US President Donald Trump, speaking one day after a gunman murdered five people at a Maryland newspaper, said Friday that journalists should be able to work “free from the fear” of being attacked.
Trump, speaking at a White House event, made a point of addressing “the horrific shooting that took place yesterday at the Capital Gazette newsroom” in Annapolis, Maryland.
“This attack shocked the conscience of our nation and filled our hearts with grief. Journalists, like all Americans, should be free from the fear of being violently attacked while doing their job,” Trump said.
The five victims of the shooting Thursday at the Capital Gazette newspaper in Annapolis, Maryland were described by colleagues as talented and knowledgeable local journalists and staff members who were committed to their work.
Here are their profiles:
– Rob Hiaasen, 59 –
A wry and observant writer and editor and the brother of best-selling author Carl Hiaasen, he surprised colleagues a few years ago when he gave up his much-beloved feature writing to become an assistant editor at the Capital Gazette.
But as his wife, Maria, told the paper — her 58th birthday fell on the day of her husband’s death — “he loved helping those young writers.”
Hiaasen joined The Baltimore Sun in 1993, then moved to the Capital Gazette in 2010, where co-workers said he was a generous and dedicated mentor. “He loved that newsroom,” his brother Carl told the Washington Post. “And he loved the idea of hometown, old-fashioned journalism.”
– Gerald Fischman, 61 –
A long-time editorial page editor, Fischman was an award-winning, 26-year veteran of the paper. Colleagues saw him as a shy but brilliant man, a fount of local and political arcana, and “the conscience and voice of the (paper),” whose editorials could be scathing but were “always exacting.”
Omnipresent in the newsroom — even spending nights there, and often communicating through Post-It notes found on desks the next morning — he was seen as a bit of a loner.
Fischman stunned his co-workers when he announced late in life that he was marrying an opera singer from Mongolia. Asked how they met, he said with a straight face, “I typed ‘Mongolian opera singer’ into a dating site.” He would not elaborate.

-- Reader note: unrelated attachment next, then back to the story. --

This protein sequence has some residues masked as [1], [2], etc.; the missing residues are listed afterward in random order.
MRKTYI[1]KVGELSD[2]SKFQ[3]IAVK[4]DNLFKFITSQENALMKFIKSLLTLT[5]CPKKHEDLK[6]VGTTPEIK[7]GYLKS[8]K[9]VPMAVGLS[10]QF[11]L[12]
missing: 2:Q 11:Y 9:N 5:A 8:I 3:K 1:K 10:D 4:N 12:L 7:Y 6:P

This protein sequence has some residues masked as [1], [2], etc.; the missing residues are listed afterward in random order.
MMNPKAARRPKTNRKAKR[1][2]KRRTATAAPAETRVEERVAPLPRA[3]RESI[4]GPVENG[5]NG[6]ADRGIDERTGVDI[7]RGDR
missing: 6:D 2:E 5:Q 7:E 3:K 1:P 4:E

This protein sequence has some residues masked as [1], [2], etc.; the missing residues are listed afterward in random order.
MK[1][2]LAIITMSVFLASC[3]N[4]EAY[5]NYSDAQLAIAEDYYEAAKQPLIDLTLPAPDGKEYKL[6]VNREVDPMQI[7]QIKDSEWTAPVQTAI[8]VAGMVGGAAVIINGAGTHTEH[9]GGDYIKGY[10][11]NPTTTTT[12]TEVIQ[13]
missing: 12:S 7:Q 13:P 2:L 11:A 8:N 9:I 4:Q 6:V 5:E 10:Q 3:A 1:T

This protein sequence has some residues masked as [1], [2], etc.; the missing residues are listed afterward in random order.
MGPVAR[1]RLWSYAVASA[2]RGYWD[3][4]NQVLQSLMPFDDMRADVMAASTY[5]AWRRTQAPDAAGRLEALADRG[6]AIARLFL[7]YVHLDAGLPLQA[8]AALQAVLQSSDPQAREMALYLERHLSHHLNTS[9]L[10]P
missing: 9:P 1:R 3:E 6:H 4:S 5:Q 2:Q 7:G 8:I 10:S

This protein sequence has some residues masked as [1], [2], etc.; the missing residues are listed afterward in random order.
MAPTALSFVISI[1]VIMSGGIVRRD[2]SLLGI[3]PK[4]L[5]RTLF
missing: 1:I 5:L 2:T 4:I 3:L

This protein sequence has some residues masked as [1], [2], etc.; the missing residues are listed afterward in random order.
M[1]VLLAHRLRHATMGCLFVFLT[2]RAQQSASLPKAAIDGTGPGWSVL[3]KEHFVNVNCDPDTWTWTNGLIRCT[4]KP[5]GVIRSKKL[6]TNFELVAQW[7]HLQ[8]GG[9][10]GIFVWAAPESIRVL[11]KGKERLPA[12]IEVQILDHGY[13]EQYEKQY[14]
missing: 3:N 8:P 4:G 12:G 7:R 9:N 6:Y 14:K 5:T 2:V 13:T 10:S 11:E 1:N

– John McNamara, 56 –
A sportswriter, he was known for his versatility, invaluable in a small-city newsroom. “He could write. He could edit. He could design pages. He was just a jack of all trades and a fantastic person,” former Capital Gazette sports editor Gerry Jackson told the paper.
McNamara had written two books about sports at the University of Maryland and was working on another about great Washington basketball players. Sports-writing, he said, was his dream job.
A movie buff, he wrote on Facebook recently about two biopics he had seen, one about kids’ TV host Mr Rogers and the other on Supreme Court Justice Ruth Bader Ginsburg: “In these troubled times, when the forces of darkness seem to have gained the upper hand, it’s nice to be reminded that there is still justice and kindness in the world.”
– Wendi Winters, 65 –
A prolific writer who began her career in fashion and public relations in New York, Winters had worked part-time for the Capital Gazette for years covering community events before being hired full-time in 2013 and becoming an editor in 2016.
Her columns featured local youth, highlighted little-known local attractions and covered the area arts scene. A self-described “proud navy mother,” she often covered military angles in Annapolis, home to the US Naval Academy.
“Everyone in the city knew Wendi Winters,” Annapolis Mayor Gavin Buckley told the Washington Post.
“She was at every event.”
– Rebecca Smith, 34 –
A sales assistant at the Capital Gazette, Smith was a recent hire. She had worked previously for a health care organization.
“She was the absolute most beautiful person,” a friend, Kelli Peleska, told the newspaper. “The biggest heart and a great loss to this world.”
At least five people were killed Thursday when a gunman opened fire inside the offices of the Capital Gazette, a newspaper published in Annapolis, a historic city an hour east of Washington.
A reporter for the daily, Phil Davis, tweeted that a “gunman shot through the glass door to the office and opened fire on multiple employees.”
“There is nothing more terrifying than hearing multiple people get shot while you’re under your desk and then hear the gunman reload,” Davis said.
“There are five fatalities that we know of. There’re several other persons that are gravely injured,” acting police chief of Anne Arundel county Bill Krampf told a news conference in the city, capital of the state of Maryland.
Steve Schuhn, county executive, said a suspect was in custody and was being interviewed by detectives.
Lieutenant Ryan Frashure, a police spokesman, earlier told reporters police were “making sure there’s no other people that are suspects or helped the individual” and were combing the four-story office building for bombs.
“We’re doing our very best to get the building secure,” he added.
President Donald Trump was briefed on the incident and tweeted a message of support.
“My thoughts and prayers are with the victims and their families. Thank you to all of the First Responders who are currently on the scene,” he wrote.
“Absolutely devastated to learn of this tragedy in Annapolis,” Maryland Governor Larry Hogan said. “Please, heed all warnings and stay away from the area. Praying for those at the scene and for our community.”